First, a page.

Doctors Often Write Rx for Antibiotics If Patients Expect It

Doctors Often Write Rx for Antibiotics If Patients Expect It

FRIDAY, Feb. 17, 2017 (HealthDay News) — Doctors are more likely to prescribe antibiotics if they think patients expect the medications, according to a study published online Feb. 16 in Health Psychology.

The study included 436 doctors in the United Kingdom. The researchers conducted two experiments and presented physicians with different scenarios where they had to decide if they would prescribe antibiotics.

The researchers found that physicians were more likely to prescribe antibiotics if patients had high expectations of receiving the medications. This was true even if the doctor didn’t think the patient had a bacterial infection.

“Much effort has been spent encouraging physicians to adhere to clinical guidelines when prescribing antibiotics. However, with few notable exceptions, these efforts rarely address the non-clinical factors, such as how to tackle patients’ expectations,” study author Miroslav Sirota, Ph.D., of the University of Essex in Colchester, U.K., said in a journal news release.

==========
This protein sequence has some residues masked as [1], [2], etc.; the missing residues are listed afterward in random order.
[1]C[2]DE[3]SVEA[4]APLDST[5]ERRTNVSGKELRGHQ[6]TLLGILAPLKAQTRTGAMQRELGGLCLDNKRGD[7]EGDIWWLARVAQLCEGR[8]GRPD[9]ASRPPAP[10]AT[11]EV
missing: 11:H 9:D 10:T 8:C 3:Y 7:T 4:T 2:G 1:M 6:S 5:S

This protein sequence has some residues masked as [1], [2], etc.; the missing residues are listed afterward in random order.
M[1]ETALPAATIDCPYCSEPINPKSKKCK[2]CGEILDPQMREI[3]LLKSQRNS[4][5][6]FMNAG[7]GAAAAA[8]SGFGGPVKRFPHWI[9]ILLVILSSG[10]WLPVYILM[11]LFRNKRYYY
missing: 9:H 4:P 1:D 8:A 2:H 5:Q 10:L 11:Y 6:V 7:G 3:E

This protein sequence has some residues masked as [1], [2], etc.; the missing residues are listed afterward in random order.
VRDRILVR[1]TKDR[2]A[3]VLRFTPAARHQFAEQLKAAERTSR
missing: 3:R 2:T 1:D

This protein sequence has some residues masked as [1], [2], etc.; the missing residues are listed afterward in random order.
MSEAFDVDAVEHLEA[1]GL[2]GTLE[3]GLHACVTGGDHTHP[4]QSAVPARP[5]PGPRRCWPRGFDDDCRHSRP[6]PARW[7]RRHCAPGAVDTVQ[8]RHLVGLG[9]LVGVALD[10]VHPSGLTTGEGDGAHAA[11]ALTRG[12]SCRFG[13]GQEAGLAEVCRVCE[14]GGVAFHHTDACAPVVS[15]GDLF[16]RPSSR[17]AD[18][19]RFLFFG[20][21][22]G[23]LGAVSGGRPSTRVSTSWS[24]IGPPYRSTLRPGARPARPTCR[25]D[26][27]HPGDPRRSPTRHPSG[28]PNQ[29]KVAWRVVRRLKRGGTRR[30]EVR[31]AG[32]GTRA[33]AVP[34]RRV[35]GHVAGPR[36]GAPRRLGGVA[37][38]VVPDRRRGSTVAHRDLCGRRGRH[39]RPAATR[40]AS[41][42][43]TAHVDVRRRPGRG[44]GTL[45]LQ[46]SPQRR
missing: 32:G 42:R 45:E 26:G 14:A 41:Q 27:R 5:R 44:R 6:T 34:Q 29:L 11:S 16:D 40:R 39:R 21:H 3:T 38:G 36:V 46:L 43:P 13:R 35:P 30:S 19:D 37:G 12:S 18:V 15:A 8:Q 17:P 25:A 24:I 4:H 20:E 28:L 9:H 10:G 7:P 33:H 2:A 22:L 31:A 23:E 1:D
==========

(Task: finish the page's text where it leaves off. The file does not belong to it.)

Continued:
Full Text (subscription or payment may be required)

Copyright © 2017 HealthDay. All rights reserved.

1 Comment

  1. It appears that we have reached a point in time when Medicare and Insurance companies are requesting feed-back from patients pertaining to the quality of care that they are receiving from their physician. If the doctor thinks the patient’s illness is caused by a virus and an antibiotic is not indicated and the patient thinks otherwise, it is unlikely that the patient is going to give the doctor high marks on the patient satisfaction score. If the doctor feels intimidated, on the other hand, he or she will prescribe an antibiotic and get a good review from the patient. It is a catch-22.


Submit a Comment

Your email address will not be published. Required fields are marked *

5 × one =